There are great, there are monstrous
abuses, even in this free land.
The government of the United
States has done many things that it
ought not to have done; and has left
undone many things which it should
have strained every nerve to do.
The government of the United
States has built up bloated fortunes,
and granted to favored manufacturers
the power to tax the people; and at
the same time, the government has
failed as every government always
falls to keep In proper subjection the
monopolies It has created.
What shall be done1 to get rid ot
President Taft Bays In substance
that nothing much need be done, and
that whatever Is done need not be
done In a hurry. Next century will
do quite as well as now.
Mr. Roosevelt says in substance
that everything must bo done, and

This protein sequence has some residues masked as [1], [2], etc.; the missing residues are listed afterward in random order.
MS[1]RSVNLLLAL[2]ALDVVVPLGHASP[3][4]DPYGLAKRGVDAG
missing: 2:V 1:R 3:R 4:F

that the only way to do It Is to throw
the constitution in the scrap-heap; and
make him practical dictator of the
land,, with the trusts and monopolies
as his associates and counselors.
Gov. Wilson makes neither of these
Gov. Wilson says that the first
thing to be done In correcting abuses
Is to cut off the favors which nourish
those abuseB the vicious tariff favors
which have built up monopolies and
There Is nothing revolutionary
about that. But from the way every
trust in tho land is rallying to the sup
port of either Taft or Roosevelt, you
can see that the trust magnates think
Gov. Wilson's plan Is likelyVo be ef
Gov. Wilson says that competition
Is a better regulator of prices than
a dozen government bureaus. He pro
poses to restore competition by smash